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November 2, 2021: Foley Weekly Automotive Report

This report helps automotive suppliers inform their legal and operational decisions to help address challenges and opportunities.

Key Developments

  • U.S. new light-vehicle sales in October are forecast to reach a SAAR ranging from 11.8 million to 13.5 million units, according to estimates from Cox AutomotiveWard’s Intelligence and J.D. Power and LMC Automotive.

  • North America lost nearly 830,000 units of light-vehicle production in the third quarter of 2021, representing an increase of 60,000 units from the second quarter.

  • GM and Ford reported double-digit profit declines for the third quarter, and Stellantis reported a 30% production loss. However, none of the three automakers reduced full-year guidance, signaling their optimism for a potential easing of the most severe impacts of the chip shortage.

  • Lead times for semiconductor orders can be up to 38 weeks for scarce parts such as automotive microcontrollers, and are at an average of 22 weeks industrywide, according to an assessment of the ongoing effects of the global chip shortage in The Wall Street Journal.

  • Bosch plans to invest over €400 million to expand its semiconductor manufacturing facilities next year, with the focus on its fabrication sites in Dresden and Reutlingen, Germany, as well as a new test center in Malaysia.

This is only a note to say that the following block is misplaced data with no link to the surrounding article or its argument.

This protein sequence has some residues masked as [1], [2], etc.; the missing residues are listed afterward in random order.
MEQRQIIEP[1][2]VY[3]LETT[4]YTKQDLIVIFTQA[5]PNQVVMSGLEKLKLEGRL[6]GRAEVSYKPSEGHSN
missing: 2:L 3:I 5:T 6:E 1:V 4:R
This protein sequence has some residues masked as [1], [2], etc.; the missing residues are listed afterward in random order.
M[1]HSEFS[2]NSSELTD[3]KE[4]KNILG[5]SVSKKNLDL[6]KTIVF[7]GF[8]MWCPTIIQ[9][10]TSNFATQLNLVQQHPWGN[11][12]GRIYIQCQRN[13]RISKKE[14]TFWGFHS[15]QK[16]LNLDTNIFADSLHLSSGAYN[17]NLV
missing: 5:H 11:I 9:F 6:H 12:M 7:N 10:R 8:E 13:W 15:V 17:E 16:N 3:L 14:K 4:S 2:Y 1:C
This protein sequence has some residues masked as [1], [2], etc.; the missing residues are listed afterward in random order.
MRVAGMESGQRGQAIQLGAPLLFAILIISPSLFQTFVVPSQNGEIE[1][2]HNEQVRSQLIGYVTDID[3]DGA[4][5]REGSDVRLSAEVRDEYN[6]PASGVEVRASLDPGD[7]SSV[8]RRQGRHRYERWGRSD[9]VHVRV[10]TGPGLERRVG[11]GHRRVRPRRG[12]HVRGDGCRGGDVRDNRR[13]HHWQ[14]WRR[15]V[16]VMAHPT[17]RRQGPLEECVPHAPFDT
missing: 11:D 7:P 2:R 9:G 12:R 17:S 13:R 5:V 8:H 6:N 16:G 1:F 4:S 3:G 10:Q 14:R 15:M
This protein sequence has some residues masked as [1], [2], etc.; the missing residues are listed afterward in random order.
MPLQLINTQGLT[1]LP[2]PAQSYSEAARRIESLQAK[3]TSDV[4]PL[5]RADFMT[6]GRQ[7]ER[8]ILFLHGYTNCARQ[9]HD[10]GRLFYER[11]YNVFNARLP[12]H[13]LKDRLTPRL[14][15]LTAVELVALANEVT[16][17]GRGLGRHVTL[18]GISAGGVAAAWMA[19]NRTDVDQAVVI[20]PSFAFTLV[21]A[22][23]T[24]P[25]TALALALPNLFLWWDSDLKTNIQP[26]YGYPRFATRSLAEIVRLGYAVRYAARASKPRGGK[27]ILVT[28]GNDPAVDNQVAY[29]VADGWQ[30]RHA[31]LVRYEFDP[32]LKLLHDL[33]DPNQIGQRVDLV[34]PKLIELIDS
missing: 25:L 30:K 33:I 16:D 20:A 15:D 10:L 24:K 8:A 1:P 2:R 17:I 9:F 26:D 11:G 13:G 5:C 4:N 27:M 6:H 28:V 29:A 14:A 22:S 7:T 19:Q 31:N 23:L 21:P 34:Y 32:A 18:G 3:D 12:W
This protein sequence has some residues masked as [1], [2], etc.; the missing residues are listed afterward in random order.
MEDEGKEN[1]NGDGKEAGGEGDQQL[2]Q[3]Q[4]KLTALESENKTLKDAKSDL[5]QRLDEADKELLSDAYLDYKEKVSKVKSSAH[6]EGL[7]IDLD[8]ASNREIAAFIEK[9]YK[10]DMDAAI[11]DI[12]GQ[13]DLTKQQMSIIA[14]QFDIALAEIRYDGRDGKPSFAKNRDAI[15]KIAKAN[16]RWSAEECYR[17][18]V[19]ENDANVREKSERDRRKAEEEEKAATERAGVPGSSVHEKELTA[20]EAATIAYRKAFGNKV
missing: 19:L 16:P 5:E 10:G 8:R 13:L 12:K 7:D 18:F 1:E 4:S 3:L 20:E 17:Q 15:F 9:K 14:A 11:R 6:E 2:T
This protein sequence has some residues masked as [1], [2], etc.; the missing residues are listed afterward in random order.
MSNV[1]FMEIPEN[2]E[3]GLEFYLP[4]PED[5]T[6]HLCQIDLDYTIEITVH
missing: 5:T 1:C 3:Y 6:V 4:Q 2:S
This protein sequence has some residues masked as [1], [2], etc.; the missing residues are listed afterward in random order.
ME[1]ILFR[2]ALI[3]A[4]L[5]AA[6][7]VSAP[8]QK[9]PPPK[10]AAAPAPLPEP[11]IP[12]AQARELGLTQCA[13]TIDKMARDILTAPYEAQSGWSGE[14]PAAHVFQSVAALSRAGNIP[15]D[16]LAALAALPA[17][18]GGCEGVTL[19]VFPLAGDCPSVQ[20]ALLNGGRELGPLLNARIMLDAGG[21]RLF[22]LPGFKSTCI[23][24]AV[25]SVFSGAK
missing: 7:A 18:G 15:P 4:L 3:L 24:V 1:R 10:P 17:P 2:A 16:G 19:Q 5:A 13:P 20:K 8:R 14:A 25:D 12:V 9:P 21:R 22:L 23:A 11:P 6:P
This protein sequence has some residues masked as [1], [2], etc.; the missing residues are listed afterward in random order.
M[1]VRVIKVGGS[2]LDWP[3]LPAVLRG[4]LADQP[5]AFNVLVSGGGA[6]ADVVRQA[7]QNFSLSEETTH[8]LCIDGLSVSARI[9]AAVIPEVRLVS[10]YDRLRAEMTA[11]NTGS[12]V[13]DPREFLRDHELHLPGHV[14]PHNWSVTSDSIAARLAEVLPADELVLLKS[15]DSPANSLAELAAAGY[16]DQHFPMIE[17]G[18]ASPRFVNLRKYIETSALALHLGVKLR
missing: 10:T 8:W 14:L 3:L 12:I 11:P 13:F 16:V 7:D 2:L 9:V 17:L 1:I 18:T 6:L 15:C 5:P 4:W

• Subaru will disable its StarLink system for Massachusetts-delivered vehicles in order to comply with the state’s right-to-repair law, which requires that automakers make their telematics data easily accessible by third-party repair shops.

  • Lear will acquire substantially all of Konsberg Automotive’s comfort seating business unit for $202 million, in a deal that is expected to increase product offerings and enhance vehicle performance and packaging.

  • According to unnamed sources in ReutersMexico wants a panel of experts to resolve a disagreement with the U.S. over how to apply automotive-sector content requirements under the USMCA.

  • Average daily confirmed COVID-19 cases in Malaysia, Vietnam, Indonesia and the Philippines are now at less than half the level that they were at the start of September, indicating a potential easing of supply chain bottlenecks resulting from pandemic-related factory closures.